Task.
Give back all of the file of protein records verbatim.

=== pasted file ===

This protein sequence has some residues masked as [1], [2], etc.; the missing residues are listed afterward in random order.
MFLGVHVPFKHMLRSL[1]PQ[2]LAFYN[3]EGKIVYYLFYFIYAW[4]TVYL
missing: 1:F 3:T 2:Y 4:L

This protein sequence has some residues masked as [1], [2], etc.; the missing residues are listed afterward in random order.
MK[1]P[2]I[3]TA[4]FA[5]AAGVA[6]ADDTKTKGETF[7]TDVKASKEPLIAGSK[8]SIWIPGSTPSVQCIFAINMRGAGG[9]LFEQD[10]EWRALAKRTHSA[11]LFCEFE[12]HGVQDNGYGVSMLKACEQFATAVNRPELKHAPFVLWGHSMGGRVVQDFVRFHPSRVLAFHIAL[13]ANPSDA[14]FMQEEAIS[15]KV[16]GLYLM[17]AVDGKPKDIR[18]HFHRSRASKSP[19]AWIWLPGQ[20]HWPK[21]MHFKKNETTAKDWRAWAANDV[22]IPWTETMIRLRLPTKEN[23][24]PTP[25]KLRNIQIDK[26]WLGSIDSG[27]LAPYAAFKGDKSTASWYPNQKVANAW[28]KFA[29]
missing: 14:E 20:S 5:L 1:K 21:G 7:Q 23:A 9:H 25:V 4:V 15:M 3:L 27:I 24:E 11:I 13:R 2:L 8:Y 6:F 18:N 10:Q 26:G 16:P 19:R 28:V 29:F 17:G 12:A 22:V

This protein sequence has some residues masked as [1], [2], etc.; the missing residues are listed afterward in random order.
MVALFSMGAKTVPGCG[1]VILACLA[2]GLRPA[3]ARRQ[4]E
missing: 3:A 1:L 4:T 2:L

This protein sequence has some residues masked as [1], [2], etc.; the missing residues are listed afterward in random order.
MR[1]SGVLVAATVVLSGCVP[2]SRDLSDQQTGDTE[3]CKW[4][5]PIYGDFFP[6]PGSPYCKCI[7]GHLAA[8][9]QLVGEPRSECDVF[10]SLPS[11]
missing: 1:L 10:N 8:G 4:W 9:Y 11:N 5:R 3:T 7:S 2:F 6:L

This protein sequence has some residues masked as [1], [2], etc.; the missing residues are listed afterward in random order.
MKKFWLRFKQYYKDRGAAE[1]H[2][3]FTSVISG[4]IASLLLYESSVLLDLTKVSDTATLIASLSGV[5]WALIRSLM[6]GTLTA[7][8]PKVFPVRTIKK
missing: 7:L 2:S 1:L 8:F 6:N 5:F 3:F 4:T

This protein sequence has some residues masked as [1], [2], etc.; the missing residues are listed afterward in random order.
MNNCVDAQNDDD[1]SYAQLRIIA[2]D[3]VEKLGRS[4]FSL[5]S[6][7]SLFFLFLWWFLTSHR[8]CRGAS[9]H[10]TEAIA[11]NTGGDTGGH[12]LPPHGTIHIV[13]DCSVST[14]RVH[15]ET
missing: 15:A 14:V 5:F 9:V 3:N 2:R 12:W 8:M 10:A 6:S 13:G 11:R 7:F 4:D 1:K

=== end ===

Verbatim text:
This protein sequence has some residues masked as [1], [2], etc.; the missing residues are listed afterward in random order.
MFLGVHVPFKHMLRSL[1]PQ[2]LAFYN[3]EGKIVYYLFYFIYAW[4]TVYL
missing: 1:F 3:T 2:Y 4:L

This protein sequence has some residues masked as [1], [2], etc.; the missing residues are listed afterward in random order.
MK[1]P[2]I[3]TA[4]FA[5]AAGVA[6]ADDTKTKGETF[7]TDVKASKEPLIAGSK[8]SIWIPGSTPSVQCIFAINMRGAGG[9]LFEQD[10]EWRALAKRTHSA[11]LFCEFE[12]HGVQDNGYGVSMLKACEQFATAVNRPELKHAPFVLWGHSMGGRVVQDFVRFHPSRVLAFHIAL[13]ANPSDA[14]FMQEEAIS[15]KV[16]GLYLM[17]AVDGKPKDIR[18]HFHRSRASKSP[19]AWIWLPGQ[20]HWPK[21]MHFKKNETTAKDWRAWAANDV[22]IPWTETMIRLRLPTKEN[23][24]PTP[25]KLRNIQIDK[26]WLGSIDSG[27]LAPYAAFKGDKSTASWYPNQKVANAW[28]KFA[29]
missing: 14:E 20:S 5:L 1:K 21:G 7:Q 23:A 9:H 25:V 4:V 15:M 3:L 27:I 24:E 11:I 13:R 2:L 8:Y 6:F 18:N 10:Q 26:G 16:P 19:R 28:V 29:F 17:G 12:A 22:V

This protein sequence has some residues masked as [1], [2], etc.; the missing residues are listed afterward in random order.
MVALFSMGAKTVPGCG[1]VILACLA[2]GLRPA[3]ARRQ[4]E
missing: 3:A 1:L 4:T 2:L

This protein sequence has some residues masked as [1], [2], etc.; the missing residues are listed afterward in random order.
MR[1]SGVLVAATVVLSGCVP[2]SRDLSDQQTGDTE[3]CKW[4][5]PIYGDFFP[6]PGSPYCKCI[7]GHLAA[8][9]QLVGEPRSECDVF[10]SLPS[11]
missing: 1:L 10:N 8:G 4:W 9:Y 11:N 5:R 3:T 7:S 2:F 6:L

This protein sequence has some residues masked as [1], [2], etc.; the missing residues are listed afterward in random order.
MKKFWLRFKQYYKDRGAAE[1]H[2][3]FTSVISG[4]IASLLLYESSVLLDLTKVSDTATLIASLSGV[5]WALIRSLM[6]GTLTA[7][8]PKVFPVRTIKK
missing: 7:L 2:S 1:L 8:F 6:N 5:F 3:F 4:T

This protein sequence has some residues masked as [1], [2], etc.; the missing residues are listed afterward in random order.
MNNCVDAQNDDD[1]SYAQLRIIA[2]D[3]VEKLGRS[4]FSL[5]S[6][7]SLFFLFLWWFLTSHR[8]CRGAS[9]H[10]TEAIA[11]NTGGDTGGH[12]LPPHGTIHIV[13]DCSVST[14]RVH[15]ET
missing: 15:A 14:V 5:F 9:V 3:N 2:R 12:W 8:M 10:A 6:S 13:G 11:R 7:F 4:D 1:K